DC is launching a new Justice League of America book written by Steve Orlando and illustrated by Ivan Reis. The new series puts Batman in charge of a radically different lineup than past Justice Leagues, with a mix of superheroes like Black Canary and the Atom and reformed supervillains like Lobo and Killer Frost.
The new League's first opponent with be Lord Havok and the Extremists, a group of fanatical villains that will require some extreme measures to stop.
This isn't the first time DC has switched up its Justice League lineup over the years, straying from its familiar "Core Seven" superheroes that millions of fans recognize. Let's take a look at five other times the Justice League has drastically changed their roster:
Justice League Detroit
One of the Justice League's first re-launches occurred in the 1980s, when Gerry Conway and Chuck Patton dumped most of the team's roster when most of the team didn't show up to help Aquaman stop an attempted Martian invasion.
In the aftermath, Aquaman put the Justice League on notice: either they devoted their time to the Justice League full time, or they were off the team.
Only the Elongated Man, Zatanna, and Martian Manhunter accepted Aquaman's offer, so Aquaman filled out the team with Vixen, Gypsy, Vibe, and Steel. He then moved the team from their traditional Satellite headquarters to Detroit, Michigan to better protect the US.
While DC hoped the changes would make the Justice League more in line with books like Teen Titans and Legion of Super-Heroes, the changes were a total flop. After just a couple of years, DC killed off a third of the roster and disbanded the team entirely. Most fans consider Justice League Detroit to be a low point in Justice League history, but many of the team's members have found new life on the CW's superhero shows.prevnext
Justice League International
While the "Justice League Detroit" era was a flop, DC couldn't immediately bring back the "classic" Justice League roster. Crisis on Infinite Earths had made major changes to DC's continuity and several superheroes were either radically different or stuck in continuity limbo. Instead, DC started a new Justice League with a more international feel to it.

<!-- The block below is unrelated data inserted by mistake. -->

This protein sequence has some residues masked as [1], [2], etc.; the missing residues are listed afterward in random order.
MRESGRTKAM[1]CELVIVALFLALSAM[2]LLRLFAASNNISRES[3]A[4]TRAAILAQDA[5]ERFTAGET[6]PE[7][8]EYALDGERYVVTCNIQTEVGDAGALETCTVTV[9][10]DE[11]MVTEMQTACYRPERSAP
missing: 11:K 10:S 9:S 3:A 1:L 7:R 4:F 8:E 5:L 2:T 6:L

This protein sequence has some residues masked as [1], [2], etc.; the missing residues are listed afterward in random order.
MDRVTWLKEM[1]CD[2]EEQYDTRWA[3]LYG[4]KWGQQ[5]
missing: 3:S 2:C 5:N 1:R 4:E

The Keith Giffen, J. M. DeMatteis and Kevin Maguire version of the Justice League initially featured a mix of familiar characters like Batman and the Martian Manhunter and new League members like Booster Gold, Guy Gardner, and Captain Marvel. As the series went on, the team quickly picked up more international members like Fire, Ice, and Rocket Red, and quickly became known as the Justice League International.
Perhaps the most drastic change wasn't the Justice League International's roster, but rather the book's tone. Justice League International was at times a very light hearted series, filled with jokes and visual gags instead of melodramatic superhero action. Although DC eventually moved away from the Justice League International, the run is still fondly remembered by many fans to this day.prevnext
Justice League Task Force
The 1990s had several different Justice League titles, but the team with most fluid roster was the Justice League Task Force, a UN sanctioned stealth team sent to quell various sensitive international threats. Unlike other Justice League teams, Justice League Task Force didn't have a set roster. Outside of Martian Manhunter and Gypsy, the team's roster changed every issue depending on the supervillain or threat it was facing.
Recurring team members included the Ray, Despero (controlled by the robot L-Ron), and the reformed supervillain Mystek. Eventually the team morphed into a training team of sorts, where Martian Manhunter and Gypsy mentored younger superheroes.
Justice League Task Force was short-lived, but the series did inspire the first ever fighting game to feature the Justice League.prevnext
The James Robinson JLA
In 2009, James Robinson wrote Justice League: Cry for Justice, a miniseries that ended with both Star City and the Justice League in shambles. With several Justice Leaguers injured and incapacitated, Hal Jordan and Donna Troy invited a new batch of heroes to fill out the roster.
Robinson's Justice League included members like Batman (actually Dick Grayson, who was filling in for a supposedly deceased Bruce Wayne), Green Arrow, Cyborg, Starfire, and Doctor Light, along with new members Mon-El (temporarily freed from the Phantom Zone and filling in for Superman), Congorilla, Starman, and the Guardian. Unfortunately, that roster disbanded within months, as most of the heroes were pulled away due to events in their own book. While Robinson tried to rebuild the roster a second time, that Justice League ended when DC decided to reboot their entire universe and rebuilt the League with a roster featuring its biggest superheroes.prevnext
Justice League Dark
While DC wanted the New 52 Justice League series to have all of its biggest stars, it also wanted to expand its Justice League line into every corner of the DC Universe. So, a new Justice League was born, filled with a cast of magical characters.0comments
Led by Zatanna and Constantine, Justice League Dark featured members like Swamp Thing, Black Orchard, and Deadman. The team faced threats almost exclusively of a supernatural origin and often added and dropped members after only a couple of missions. After Constantine's team got wrapped up in the Trinity War (a massive crossover in which three Justice League teams chased after the actual Pandora's Box), the team battled against the actual personification of evil before disbanding in 2015.
However, DC isn't quite done with Justice League Dark yet. DC's animated division recently released a Justice League Dark movie, and DC is moving forward with a live action movie based on the team called Dark Universe.prev